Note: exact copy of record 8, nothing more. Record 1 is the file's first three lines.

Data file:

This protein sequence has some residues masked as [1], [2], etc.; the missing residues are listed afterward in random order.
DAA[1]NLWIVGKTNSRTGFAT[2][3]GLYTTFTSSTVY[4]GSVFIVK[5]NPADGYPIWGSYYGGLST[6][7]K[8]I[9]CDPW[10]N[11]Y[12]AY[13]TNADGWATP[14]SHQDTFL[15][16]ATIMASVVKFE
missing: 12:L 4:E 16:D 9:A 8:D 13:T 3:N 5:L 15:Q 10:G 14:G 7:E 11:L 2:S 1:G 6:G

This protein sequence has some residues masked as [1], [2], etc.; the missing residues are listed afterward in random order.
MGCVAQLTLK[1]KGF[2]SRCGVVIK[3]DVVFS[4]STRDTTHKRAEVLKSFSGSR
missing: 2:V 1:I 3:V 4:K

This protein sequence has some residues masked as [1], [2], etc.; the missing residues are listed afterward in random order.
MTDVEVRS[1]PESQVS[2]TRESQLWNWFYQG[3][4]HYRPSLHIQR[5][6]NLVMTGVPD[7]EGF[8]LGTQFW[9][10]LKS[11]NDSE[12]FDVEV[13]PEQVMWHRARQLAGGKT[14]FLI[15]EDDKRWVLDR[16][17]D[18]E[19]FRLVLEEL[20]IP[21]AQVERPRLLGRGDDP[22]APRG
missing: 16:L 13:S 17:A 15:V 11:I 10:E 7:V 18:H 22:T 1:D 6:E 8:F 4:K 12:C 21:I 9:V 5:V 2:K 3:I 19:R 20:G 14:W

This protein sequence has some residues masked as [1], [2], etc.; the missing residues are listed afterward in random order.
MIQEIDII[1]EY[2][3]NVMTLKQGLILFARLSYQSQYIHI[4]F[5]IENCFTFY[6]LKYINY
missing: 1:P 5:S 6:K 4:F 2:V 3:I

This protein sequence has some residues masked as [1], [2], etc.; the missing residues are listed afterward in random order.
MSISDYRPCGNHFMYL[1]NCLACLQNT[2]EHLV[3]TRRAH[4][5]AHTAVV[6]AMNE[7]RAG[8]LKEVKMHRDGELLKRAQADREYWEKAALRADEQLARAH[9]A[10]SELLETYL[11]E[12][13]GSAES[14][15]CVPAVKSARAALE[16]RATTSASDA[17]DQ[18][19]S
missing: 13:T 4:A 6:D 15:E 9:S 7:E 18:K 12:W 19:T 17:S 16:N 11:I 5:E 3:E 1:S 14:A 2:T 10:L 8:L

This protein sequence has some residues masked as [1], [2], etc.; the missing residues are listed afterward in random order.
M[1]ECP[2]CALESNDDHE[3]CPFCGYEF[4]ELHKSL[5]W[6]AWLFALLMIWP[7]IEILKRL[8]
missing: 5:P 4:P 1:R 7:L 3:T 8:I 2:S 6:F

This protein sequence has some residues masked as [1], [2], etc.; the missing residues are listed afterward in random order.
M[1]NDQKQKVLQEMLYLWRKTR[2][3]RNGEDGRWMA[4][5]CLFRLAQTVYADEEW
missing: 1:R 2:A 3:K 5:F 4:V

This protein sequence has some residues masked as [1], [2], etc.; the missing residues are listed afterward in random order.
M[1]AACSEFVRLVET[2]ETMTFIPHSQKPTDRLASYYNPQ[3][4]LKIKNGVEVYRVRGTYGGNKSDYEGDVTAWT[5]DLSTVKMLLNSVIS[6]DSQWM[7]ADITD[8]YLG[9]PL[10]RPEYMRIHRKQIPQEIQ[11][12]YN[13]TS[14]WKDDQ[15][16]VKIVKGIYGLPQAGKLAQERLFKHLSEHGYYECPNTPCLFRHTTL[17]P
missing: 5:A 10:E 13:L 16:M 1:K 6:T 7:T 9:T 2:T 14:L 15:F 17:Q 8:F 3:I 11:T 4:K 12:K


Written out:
This protein sequence has some residues masked as [1], [2], etc.; the missing residues are listed afterward in random order.
M[1]AACSEFVRLVET[2]ETMTFIPHSQKPTDRLASYYNPQ[3][4]LKIKNGVEVYRVRGTYGGNKSDYEGDVTAWT[5]DLSTVKMLLNSVIS[6]DSQWM[7]ADITD[8]YLG[9]PL[10]RPEYMRIHRKQIPQEIQ[11][12]YN[13]TS[14]WKDDQ[15][16]VKIVKGIYGLPQAGKLAQERLFKHLSEHGYYECPNTPCLFRHTTL[17]P
missing: 5:A 10:E 13:L 16:M 1:K 6:T 7:T 9:T 2:T 14:L 15:F 17:Q 8:F 3:I 11:T 4:K 12:K